Next, a command to switch to another EVM may be enabled, such that the command to switch to another EVM may be performed if requested (act 1122). A command to switch to the physical medium may be enabled, such that the command to switch to the physical medium may be performed if requested (act 1124). At this point, the EVM may be accessed, and acts 1110-1124 may be repeated upon receiving another command.

If, during act 1118, the received command is determined not to be a “switch to the EVM” command, then a determination may be made to determine whether the received command is a “switch to physical medium” command (act 1126). If the received command is determined to be a “switch to physical medium” command, then the optical drive may perform the “switch to physical medium” command to prepare to access the physical medium, rather than an EVM. After switching to the physical medium, the optical drive may access the physical medium. Act 1110 may then be repeated to receive a next command.

If, during act 1126, the received command is determined not to be a “switch to physical medium” command, then a check may be made to determine whether the received command is a “switch to other EVM” command (act 1112). If the received command is determined to be a “switch to other EVM” command, then the optical drive may switch to the other EVM, as described by metadata recorded on the optical medium (act 1116). The other EVM may then be accessed by the optical drive and act 1110 may be repeated to receive a next command.

If, during act 1112, the received command is determined not to be a “switch to other EVM” command, then the optical drive may process another command, as received (act 1114). Act 1110 may then be repeated to receive a next command.

As previously mentioned, information included within the EVM may be encrypted. In some embodiments, a decryption key from a user, or a combination of decryption keys from multiple sources, such as, for example, the user, the optical medium, an external data source, or other sources may be determined and used for decrypting at least a portion of the EVM.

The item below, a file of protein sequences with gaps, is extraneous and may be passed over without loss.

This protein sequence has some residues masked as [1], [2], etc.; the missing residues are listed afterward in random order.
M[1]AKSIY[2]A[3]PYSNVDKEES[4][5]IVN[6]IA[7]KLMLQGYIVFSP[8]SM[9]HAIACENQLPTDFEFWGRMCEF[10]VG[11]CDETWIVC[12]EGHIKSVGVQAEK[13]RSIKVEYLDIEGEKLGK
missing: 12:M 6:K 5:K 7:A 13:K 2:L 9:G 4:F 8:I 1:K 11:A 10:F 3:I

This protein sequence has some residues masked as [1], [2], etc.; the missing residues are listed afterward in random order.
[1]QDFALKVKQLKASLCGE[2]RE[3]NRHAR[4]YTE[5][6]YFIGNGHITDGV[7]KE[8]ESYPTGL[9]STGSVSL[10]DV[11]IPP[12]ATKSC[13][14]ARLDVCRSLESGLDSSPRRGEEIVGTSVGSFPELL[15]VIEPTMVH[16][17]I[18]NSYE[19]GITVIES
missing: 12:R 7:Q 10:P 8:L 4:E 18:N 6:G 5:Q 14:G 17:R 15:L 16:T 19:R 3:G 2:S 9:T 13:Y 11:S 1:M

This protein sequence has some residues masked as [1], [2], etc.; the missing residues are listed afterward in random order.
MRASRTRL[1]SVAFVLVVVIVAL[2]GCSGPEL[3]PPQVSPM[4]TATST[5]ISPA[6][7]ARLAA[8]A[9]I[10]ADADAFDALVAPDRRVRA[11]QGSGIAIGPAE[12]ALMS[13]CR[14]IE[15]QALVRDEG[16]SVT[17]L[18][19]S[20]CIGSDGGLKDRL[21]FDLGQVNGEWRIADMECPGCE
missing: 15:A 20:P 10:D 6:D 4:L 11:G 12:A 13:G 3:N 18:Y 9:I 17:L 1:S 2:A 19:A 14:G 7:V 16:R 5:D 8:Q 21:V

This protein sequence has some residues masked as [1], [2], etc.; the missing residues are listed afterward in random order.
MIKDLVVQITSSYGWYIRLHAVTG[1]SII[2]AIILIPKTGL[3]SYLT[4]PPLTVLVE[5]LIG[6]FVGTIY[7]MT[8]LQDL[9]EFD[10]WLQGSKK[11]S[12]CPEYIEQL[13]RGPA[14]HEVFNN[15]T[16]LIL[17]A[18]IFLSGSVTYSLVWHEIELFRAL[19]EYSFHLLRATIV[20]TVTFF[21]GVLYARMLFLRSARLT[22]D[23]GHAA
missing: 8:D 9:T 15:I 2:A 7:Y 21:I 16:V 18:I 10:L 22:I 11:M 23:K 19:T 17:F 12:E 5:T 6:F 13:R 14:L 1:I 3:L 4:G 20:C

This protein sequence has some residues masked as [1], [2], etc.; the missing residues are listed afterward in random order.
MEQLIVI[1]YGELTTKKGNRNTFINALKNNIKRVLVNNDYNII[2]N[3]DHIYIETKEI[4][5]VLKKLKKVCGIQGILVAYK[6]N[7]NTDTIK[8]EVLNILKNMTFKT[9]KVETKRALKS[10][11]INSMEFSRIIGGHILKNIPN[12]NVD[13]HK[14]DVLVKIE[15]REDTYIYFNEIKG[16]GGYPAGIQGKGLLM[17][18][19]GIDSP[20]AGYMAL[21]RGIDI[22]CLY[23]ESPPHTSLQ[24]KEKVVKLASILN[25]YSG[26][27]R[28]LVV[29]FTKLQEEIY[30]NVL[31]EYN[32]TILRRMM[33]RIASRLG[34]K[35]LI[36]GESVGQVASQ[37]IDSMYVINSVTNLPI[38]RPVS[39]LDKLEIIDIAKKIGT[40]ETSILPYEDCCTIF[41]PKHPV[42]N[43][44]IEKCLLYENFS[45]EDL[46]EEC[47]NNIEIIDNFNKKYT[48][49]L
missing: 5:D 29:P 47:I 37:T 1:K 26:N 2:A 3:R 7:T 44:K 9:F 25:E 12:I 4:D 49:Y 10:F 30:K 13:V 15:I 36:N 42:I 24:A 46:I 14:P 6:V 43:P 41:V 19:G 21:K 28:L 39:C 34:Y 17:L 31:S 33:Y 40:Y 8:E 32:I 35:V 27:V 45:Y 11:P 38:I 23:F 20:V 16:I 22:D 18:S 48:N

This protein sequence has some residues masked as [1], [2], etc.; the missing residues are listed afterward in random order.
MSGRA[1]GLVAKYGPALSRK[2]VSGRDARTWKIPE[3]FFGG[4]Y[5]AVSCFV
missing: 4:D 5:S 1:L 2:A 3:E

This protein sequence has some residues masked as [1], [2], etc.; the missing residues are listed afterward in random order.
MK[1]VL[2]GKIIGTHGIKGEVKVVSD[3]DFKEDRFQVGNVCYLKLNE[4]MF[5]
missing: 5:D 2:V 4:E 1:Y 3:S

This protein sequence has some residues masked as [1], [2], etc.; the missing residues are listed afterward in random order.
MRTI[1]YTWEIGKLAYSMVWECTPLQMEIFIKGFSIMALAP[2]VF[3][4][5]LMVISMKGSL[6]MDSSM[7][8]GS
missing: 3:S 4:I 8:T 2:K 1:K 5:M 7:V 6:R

Miscellaneous

Although not specifically stated above, similar techniques may be applied to other optical media, such as, for example, compact disc (CD), high definition (HD)-DVD, Blu-Ray (BD), or other optical media. Therefore, embodiments are not limited only to DVDs. Further, optical storage media may include one EVM or multiple EVMs.

Although FIGS. 6 and 7 illustrate one or more spare sector bitmaps being included within an EVM, in some embodiments, the EVM may have no spare sector bitmaps or the EVM may have one or more spare sector bitmaps with a size of zero. In other words, defect management of the EVM may be inherited from a physical medium without repeating the one or more spare sector bitmaps within the EVM.

Conclusion

Although the subject matter has been described in language specific to structural features and/or methodological acts, it is to be understood that the subject matter in the appended claims is not necessarily limited to the specific features or acts described above. Rather, the specific features and acts described above are disclosed as example forms for implementing the claims.

Although the above descriptions may contain specific details, they are not be construed as limiting the claims in any way. Other configurations of the described embodiments are part of the scope of this disclosure. Further, implementations consistent with the subject matter of this disclosure may have more or fewer acts than as described, or may implement acts in a different order than as shown. Accordingly, the appended claims and their legal equivalents define the invention, rather than any specific examples given.